Organizations of convenience [still trying to figure out what he means by this phrase] in an antagonistic society must necessarily pursue particular ends; they do this at the expense of the interests of other groups. Therefore obdurancy and reification necessarily result. If such organizations continue to occupy a subordinate position within which they were totally open and honest toward their membership and its direct desires, they would be incapable of any action. The more firmly integrated they are, the greater is their prospect for asserting themselves in relation to others. the advantage of totalitarian 'monolithic' nations over liberalist nations in power politics which can be internationally observed today is also applicable to the structure of organizations with a smaller format. Their external effictivity is a
function of their inner homogeneity, which in turn is dependent upon the so-called totality gaining primacy over individual interests, so that the organization is forced into independence by self-preservation: at the same time this establishment of independence leads to alienation from its purposes and from the people of whom it is composed. Finally - in order to be able to pursue its goals appropriately - it enters into a contradiction with them. (110)
And, of course, once your group is winning, the allegiance is less because of a common set of beliefs or founding goals: allegiance is mostly won because of the fact that the group is winning. Not that any of this is necessarily all that unique in terms of the points it is making (except that last little twist about getting into contradiciton with one's goals.) In fact, it is basically the argument of all movements once they become politically involved, all the way up to the nation itself, as he points out. Which leads me to wonder what can possibly be the ultimate goal of this struggle, in the end, other than pure dominance. I suppose it depends on the form of the struggle. If it is a war of words, then the dominance becomes "truth" but if it is a more conventional war than dominance means not only being right, but being stronger. But either victory can only be retained by defending some distinct difference between the "us" of the winning team and everyone else. This is much harder to do with ideological warfare because of the malleability of the meaning behind words and it's slippery grip on reality and therefore the action one takes in that reality. In the case of military dominance, the default is some form of racism or xenophobia as the securing mechanism. In either case, the dominance of a functional organizational unity may make it more likely to succeed in in a struggle, but the end result will rarely be that the opponents who faced each other can acknowledge their common humanity or rationality.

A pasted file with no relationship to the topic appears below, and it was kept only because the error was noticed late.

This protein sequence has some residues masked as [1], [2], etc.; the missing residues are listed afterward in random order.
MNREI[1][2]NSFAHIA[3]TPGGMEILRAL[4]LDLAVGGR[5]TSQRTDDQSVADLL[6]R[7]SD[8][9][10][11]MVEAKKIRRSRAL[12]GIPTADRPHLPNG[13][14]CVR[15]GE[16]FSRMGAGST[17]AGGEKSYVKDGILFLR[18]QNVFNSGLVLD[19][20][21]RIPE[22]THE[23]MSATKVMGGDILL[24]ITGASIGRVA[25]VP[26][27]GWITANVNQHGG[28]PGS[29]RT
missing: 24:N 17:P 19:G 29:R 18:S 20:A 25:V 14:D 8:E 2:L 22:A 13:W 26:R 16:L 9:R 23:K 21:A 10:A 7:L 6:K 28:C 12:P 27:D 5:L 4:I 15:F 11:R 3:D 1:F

I've read many accounts of peace as being an oppressive state of being because everyone is, in some way, forced to accede to the wishes of everyone else. Most memorable of these for me is that of Robert Kaplan who says, in one of the essays collected in The Coming Anarchy,
The italian political theorist Gaetano Mosco noted in The Ruling Class (1939) that universal peace is something to be feared, because it could come about "only if all the civilized world were to belong to a single social type, to a single religion, and if there were to be an end to disagreements as to the ways in which social betterment can be attained....Even granting that such a world could be realized, it does not seem to us a desirable sort of world." OF course, there is often nothing worse than war and violent death. But a truism that bears repeating is that peace, as a primary goal, is dangerous because it implies that you will sacrifice any principle for the sake of it. A long period of peace in an advanced technological society like ours could lead to great evils, and the ideal of a world permanently at peace and governed benignly by a world organization is not an optimistic view of the future but a dark one. (169)
I can see his point here--and he makes some others I would write on if I had the opportunity. But the point I would make is that there is a big difference between having a complete lack of any type of social conflict and simply agreeing that killing each other might not solve anything.